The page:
1 BLUE (DA BA DEE) (Eiffel 65)
Few sensations this week. Although the triple threat of S Club 7, Shania Twain and Britney Spears were expected to pose something of a threat Eiffel 65 retain their grip on the top of the chart by a quite comfortable margin. In the process they become the 11th act this year to spend two weeks at the top of the chart with only Ricky Martin to date able to clock up a third. As I have said before the rate of turnover at the top end of the chart in 1999 is without precedent in chart history and we are set for a record number of chart-topping singles by the end of the year. By contrast the rest of the chart has slowed down slightly this year with the Top 10 experiencing fewer new entries than it had by the same stage last year. Does this suggest that the gap between the heavily-promoted big sellers and the rest of the weeks releases is growing ever wider, or does it suggest that the amount of singles activity is reaching critical mass and that the economics of singles releases are in the process of changing? Either way it is worth noting that the lack of any long-running Number One singles has contributed to a slight drop so far in the number of really big-selling tracks. Of all 1999s releases only Britney Spears' Baby One More Time has crept over the magical 1 million mark.
2 S CLUB PARTY (S Club 7)
Interestingly enough the real chart battle this week was not for Number One (where Eiffel 65 held a commanding lead for the whole week) but a place below as S Club 7 slugged it out with Shania Twain for the right to be Number 2. Quite a battle it was as well with the lead changing hands almost on a day to day basis. In the end teen pop wins out over C&W as the nation's biggest pop phenomenon of the moment land their second hit single. Unless you pay close attention to teenage culture it is possible that the S Club 7 phenomenon has passed you by as their penetration into the mainstream has been limited. Read the right magazines and watch the right TV shows and it is hard to escape them. No sooner had the TV show Miami 7 finished on the BBC (on the way becoming one of the most-watched children's programmes ever) than they were filming a 50s flashback series for the opposition [that was a large part of Fuller's genius, ensuring that their BBC contract wasn't exclusive and allowing ITV to jump on the bandwagon too] and are now in negotiations for another BBC series that may or may not be set in Miami again. Meanwhile they have an album to promote as well. Their first single was of course Bring It All Back which topped the charts back in June and is currently one of the ten biggest selling singles of the year and now they land at Number 2 with their second release. S Club Party isn't quite the storming pop single that its predecessor was, instead opting for a more laid-back R&B groove over which the group take turns to introduce themselves. Almost annoyingly catchy, the single actually has more dancefloor credibility than Bring It All Back and is another sign that Simon Fuller's latest creation have enough in them for some long-term multimedia domination.
3 MAN! I FEEL LIKE A WOMAN (Shania Twain)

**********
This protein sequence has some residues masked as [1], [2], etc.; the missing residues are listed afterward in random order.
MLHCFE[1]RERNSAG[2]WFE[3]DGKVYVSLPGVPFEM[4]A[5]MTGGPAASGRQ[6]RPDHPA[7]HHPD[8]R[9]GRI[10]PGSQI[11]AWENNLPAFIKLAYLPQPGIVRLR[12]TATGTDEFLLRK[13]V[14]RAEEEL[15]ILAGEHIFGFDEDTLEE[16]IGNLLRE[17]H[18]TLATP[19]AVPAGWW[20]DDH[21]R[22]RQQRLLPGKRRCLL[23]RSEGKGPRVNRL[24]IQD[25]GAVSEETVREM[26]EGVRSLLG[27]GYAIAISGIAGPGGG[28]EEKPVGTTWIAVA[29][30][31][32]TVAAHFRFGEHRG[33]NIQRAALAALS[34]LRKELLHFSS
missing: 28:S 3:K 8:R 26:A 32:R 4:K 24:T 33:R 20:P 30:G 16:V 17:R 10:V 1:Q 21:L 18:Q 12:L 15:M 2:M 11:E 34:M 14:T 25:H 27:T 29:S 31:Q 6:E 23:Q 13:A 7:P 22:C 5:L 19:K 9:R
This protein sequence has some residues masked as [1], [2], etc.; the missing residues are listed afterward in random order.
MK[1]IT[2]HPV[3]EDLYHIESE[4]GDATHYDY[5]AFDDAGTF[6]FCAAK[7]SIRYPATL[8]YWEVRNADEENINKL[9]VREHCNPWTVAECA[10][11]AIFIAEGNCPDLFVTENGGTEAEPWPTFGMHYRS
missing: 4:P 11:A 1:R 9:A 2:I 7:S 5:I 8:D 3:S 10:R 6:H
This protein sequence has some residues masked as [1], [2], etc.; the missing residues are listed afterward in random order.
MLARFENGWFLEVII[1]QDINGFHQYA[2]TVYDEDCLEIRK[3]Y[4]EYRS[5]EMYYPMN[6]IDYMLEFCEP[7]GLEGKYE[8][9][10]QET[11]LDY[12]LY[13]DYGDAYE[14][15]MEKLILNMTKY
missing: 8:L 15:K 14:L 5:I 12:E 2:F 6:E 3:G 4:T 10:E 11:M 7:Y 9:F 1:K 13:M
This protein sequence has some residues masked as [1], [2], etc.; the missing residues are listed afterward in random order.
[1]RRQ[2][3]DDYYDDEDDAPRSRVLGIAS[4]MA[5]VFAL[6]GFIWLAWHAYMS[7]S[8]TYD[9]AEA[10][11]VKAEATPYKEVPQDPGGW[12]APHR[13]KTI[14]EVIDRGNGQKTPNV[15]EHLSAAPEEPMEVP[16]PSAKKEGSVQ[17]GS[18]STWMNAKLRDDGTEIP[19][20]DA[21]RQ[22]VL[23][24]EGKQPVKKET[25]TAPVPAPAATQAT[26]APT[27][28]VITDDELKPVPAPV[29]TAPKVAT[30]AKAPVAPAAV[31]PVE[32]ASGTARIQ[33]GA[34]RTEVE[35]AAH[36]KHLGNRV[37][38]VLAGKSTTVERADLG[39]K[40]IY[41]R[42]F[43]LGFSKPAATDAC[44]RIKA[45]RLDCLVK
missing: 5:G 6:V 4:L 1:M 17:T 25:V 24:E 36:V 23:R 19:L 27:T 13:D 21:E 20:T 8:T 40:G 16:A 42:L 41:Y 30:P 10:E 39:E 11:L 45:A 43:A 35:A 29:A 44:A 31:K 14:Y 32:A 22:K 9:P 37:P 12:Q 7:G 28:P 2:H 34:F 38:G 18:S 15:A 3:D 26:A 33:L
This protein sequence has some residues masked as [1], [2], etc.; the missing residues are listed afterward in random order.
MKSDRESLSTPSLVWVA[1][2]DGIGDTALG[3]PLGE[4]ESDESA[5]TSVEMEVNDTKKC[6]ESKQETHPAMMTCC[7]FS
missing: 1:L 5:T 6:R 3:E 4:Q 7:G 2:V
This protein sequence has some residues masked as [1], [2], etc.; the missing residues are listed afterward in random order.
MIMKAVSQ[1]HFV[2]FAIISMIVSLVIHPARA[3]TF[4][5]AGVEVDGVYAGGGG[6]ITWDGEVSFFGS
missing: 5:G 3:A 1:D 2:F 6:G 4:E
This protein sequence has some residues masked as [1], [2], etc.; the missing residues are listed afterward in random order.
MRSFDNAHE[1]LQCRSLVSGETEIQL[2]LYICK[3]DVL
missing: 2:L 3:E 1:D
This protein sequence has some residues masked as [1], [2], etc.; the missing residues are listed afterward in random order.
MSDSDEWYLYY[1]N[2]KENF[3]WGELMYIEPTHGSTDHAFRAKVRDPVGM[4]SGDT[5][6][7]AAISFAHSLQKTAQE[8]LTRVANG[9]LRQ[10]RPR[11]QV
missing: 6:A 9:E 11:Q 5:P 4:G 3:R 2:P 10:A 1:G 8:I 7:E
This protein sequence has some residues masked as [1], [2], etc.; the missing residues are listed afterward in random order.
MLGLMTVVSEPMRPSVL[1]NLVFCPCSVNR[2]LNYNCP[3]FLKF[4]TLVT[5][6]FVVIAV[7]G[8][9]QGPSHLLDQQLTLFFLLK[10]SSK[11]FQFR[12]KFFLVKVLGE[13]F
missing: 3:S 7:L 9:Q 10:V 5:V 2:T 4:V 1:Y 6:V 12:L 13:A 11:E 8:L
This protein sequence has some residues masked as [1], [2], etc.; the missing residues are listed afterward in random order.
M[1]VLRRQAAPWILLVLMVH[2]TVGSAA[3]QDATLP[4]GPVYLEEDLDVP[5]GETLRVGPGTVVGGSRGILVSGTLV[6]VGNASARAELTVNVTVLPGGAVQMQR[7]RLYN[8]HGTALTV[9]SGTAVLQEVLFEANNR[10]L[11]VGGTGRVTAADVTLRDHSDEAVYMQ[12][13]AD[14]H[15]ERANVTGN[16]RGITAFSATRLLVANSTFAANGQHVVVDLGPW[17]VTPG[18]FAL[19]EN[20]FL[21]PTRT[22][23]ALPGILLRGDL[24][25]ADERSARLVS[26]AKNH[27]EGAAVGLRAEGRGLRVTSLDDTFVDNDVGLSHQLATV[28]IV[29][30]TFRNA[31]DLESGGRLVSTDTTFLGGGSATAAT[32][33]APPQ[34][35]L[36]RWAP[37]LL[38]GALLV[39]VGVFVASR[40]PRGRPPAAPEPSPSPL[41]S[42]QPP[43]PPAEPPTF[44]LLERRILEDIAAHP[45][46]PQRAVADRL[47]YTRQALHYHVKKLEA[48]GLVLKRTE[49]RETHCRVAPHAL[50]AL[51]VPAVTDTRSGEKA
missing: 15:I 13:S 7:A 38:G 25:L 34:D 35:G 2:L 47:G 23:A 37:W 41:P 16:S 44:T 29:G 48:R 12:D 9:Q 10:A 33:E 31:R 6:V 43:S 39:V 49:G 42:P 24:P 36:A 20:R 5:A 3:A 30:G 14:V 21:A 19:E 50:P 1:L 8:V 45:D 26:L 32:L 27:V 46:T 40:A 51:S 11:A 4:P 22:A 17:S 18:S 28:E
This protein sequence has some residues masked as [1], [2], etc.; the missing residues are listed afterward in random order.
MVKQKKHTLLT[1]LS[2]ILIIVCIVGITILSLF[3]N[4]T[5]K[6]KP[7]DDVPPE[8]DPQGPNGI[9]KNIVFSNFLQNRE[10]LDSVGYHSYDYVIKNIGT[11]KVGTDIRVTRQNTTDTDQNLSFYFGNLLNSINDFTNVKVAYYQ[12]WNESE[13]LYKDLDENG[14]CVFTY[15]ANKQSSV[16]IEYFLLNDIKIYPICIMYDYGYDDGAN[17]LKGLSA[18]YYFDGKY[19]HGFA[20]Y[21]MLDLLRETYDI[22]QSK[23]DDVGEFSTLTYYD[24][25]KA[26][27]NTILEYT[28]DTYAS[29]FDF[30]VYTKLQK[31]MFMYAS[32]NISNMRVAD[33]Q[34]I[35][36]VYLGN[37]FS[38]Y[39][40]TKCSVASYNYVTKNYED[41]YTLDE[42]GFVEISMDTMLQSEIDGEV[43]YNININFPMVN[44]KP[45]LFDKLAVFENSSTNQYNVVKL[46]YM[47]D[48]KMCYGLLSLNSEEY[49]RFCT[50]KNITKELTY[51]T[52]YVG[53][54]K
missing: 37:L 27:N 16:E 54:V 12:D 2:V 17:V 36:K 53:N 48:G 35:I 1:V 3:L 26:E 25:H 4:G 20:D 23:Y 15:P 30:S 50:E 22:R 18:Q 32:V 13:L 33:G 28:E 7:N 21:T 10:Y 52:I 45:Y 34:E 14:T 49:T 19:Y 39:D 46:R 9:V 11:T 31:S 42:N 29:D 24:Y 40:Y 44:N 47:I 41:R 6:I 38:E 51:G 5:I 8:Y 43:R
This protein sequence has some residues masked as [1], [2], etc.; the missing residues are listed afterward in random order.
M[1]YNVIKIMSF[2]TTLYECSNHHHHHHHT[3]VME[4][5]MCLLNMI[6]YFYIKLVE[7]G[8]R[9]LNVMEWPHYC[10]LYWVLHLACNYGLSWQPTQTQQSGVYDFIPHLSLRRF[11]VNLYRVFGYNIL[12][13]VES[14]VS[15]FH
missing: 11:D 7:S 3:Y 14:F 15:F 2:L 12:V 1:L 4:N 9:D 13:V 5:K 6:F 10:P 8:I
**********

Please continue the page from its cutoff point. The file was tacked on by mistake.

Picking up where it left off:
Yes, it's that song. The ultimate Shania Twain live favourite and the one track from Come On Over that was begging for release as a single. Strange that it should have taken so long really as believe it or not it is the fifth track to be lifted from the album. Of course it is only in the last few months that Shania Twain has gone stellar in this country, largely thanks to the "European remix" of That Don't Impress Me Much which made Number 3 back in May and spent an astonishing ten weeks inside the Top 10, along the way ending up as the third biggest seller of the year to date. In the process it sent the Come On Over album to the top of the chart, over a year since it first hit the shops. All of which has paved the way for Man! I Feel Like A Woman to become her second successive Top 3 hit, just failing by a whisker to hit Number 2. A perfect example of the way the album has been de-countrified for European ears as there are still slide guitars and strings in the mix but they have largely been replaced by a crunching rock backing that makes the song sound more LA than Nashville. It is still a marvellous pop record, one of those songs that are essentially two or three different choruses jammed together to quite wondeful effect. Welcome to stardom Shania, may you stay there for a long time, even if it has now prompted people to come out of the woodwork and say "Well I preferred her when she was Country."
5 YOU DRIVE ME CRAZY (Britney Spears)
After jacking the tempo down a notch for Sometimes, Britney Spears returns to the 80s Eurodisco-inspired sound that made Baby One More Time such an international smash. Technically her new single is the theme to the teen movie Drive Me Crazy but as far as this country is concerned it is just another excellent pop record which gives Ms Spears her third Top 5 hit of the year. Meanwhile we count down the weeks until her fellow Mickey Mouse Club alumnus Christina Aguilera makes her own UK chart debut. As I mentioned briefly a few weeks ago Genie In A Bottle is actually selling strongly on import, still some weeks away from its official release. This week the single charges up to Number 50 and I wouldn't bet against it sneaking into the Top 40 sometime in the next couple of weeks.